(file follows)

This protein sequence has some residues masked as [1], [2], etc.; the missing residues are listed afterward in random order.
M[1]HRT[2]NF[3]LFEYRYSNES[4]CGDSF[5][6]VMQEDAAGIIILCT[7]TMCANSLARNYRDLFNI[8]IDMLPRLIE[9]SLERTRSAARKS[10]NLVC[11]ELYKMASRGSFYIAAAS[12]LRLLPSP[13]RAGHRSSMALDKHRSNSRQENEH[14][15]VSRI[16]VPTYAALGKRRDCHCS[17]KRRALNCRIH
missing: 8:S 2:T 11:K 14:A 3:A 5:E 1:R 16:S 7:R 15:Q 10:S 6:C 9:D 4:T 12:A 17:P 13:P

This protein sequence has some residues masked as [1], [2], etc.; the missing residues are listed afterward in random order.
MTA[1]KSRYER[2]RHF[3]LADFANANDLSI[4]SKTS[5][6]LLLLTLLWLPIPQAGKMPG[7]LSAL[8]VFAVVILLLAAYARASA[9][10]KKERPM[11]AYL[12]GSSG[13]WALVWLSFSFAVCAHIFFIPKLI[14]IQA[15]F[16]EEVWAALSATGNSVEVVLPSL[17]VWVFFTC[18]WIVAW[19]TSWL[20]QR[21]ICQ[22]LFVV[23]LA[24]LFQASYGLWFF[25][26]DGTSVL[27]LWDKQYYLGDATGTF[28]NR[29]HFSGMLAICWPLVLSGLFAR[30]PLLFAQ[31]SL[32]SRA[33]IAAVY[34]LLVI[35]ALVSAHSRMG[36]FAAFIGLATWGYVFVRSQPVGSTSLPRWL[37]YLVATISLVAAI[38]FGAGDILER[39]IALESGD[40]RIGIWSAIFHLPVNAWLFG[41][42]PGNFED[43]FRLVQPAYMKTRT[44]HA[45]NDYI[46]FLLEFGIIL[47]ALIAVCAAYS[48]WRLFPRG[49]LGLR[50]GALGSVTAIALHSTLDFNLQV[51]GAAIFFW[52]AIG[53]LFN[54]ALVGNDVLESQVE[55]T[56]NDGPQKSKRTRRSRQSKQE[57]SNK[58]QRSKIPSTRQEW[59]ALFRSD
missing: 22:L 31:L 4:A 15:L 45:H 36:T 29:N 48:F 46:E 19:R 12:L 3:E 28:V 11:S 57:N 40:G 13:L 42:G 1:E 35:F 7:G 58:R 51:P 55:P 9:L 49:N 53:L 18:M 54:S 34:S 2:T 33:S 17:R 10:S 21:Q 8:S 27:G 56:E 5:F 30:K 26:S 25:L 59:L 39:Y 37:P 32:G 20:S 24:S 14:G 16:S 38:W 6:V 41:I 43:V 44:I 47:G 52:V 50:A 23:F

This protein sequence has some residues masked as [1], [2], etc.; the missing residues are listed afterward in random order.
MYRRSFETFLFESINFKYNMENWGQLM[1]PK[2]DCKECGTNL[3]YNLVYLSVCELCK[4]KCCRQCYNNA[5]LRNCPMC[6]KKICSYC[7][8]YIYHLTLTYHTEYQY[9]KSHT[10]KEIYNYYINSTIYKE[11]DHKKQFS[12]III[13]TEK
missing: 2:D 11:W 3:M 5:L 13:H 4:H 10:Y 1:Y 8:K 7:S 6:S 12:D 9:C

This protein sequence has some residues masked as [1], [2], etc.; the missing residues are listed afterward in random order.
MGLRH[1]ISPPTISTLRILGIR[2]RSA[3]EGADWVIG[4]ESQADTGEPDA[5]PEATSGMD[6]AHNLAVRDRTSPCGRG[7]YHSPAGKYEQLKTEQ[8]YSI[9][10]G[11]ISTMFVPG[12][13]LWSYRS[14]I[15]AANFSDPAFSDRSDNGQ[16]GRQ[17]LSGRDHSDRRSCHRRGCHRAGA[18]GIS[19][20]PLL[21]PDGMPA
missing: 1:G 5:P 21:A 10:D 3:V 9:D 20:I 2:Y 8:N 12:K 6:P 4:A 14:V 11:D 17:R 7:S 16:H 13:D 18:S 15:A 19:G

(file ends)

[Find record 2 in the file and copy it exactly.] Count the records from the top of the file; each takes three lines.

This protein sequence has some residues masked as [1], [2], etc.; the missing residues are listed afterward in random order.
MTA[1]KSRYER[2]RHF[3]LADFANANDLSI[4]SKTS[5][6]LLLLTLLWLPIPQAGKMPG[7]LSAL[8]VFAVVILLLAAYARASA[9][10]KKERPM[11]AYL[12]GSSG[13]WALVWLSFSFAVCAHIFFIPKLI[14]IQA[15]F[16]EEVWAALSATGNSVEVVLPSL[17]VWVFFTC[18]WIVAW[19]TSWL[20]QR[21]ICQ[22]LFVV[23]LA[24]LFQASYGLWFF[25][26]DGTSVL[27]LWDKQYYLGDATGTF[28]NR[29]HFSGMLAICWPLVLSGLFAR[30]PLLFAQ[31]SL[32]SRA[33]IAAVY[34]LLVI[35]ALVSAHSRMG[36]FAAFIGLATWGYVFVRSQPVGSTSLPRWL[37]YLVATISLVAAI[38]FGAGDILER[39]IALESGD[40]RIGIWSAIFHLPVNAWLFG[41][42]PGNFED[43]FRLVQPAYMKTRT[44]HA[45]NDYI[46]FLLEFGIIL[47]ALIAVCAAYS[48]WRLFPRG[49]LGLR[50]GALGSVTAIALHSTLDFNLQV[51]GAAIFFW[52]AIG[53]LFN[54]ALVGNDVLESQVE[55]T[56]NDGPQKSKRTRRSRQSKQE[57]SNK[58]QRSKIPSTRQEW[59]ALFRSD
missing: 22:L 31:L 4:A 15:L 45:H 36:T 29:N 48:F 46:E 19:R 12:L 3:E 28:V 11:S 57:N 40:G 13:L 42:G 1:E 35:F 7:G 58:R 51:P 55:P 9:L 49:N 53:L 18:M 54:S 34:S 2:T 33:S 17:R 10:S 21:Q 8:S 27:G 56:E 5:F 30:K 26:S 25:L 59:L 39:Y 37:P 32:G 20:S 24:S 14:G 16:S 38:W 6:V 41:I 43:V 44:I 47:G 52:V 50:A 23:F